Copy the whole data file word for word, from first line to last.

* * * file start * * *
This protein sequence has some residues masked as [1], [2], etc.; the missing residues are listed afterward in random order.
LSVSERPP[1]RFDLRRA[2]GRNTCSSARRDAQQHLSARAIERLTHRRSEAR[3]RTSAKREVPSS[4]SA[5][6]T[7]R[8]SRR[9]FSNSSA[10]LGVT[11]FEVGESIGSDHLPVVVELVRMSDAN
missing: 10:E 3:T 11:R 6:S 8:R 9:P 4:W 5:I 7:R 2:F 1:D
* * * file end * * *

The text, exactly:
This protein sequence has some residues masked as [1], [2], etc.; the missing residues are listed afterward in random order.
LSVSERPP[1]RFDLRRA[2]GRNTCSSARRDAQQHLSARAIERLTHRRSEAR[3]RTSAKREVPSS[4]SA[5][6]T[7]R[8]SRR[9]FSNSSA[10]LGVT[11]FEVGESIGSDHLPVVVELVRMSDAN
missing: 10:E 3:T 11:R 6:S 8:R 9:P 4:W 5:I 7:R 2:F 1:D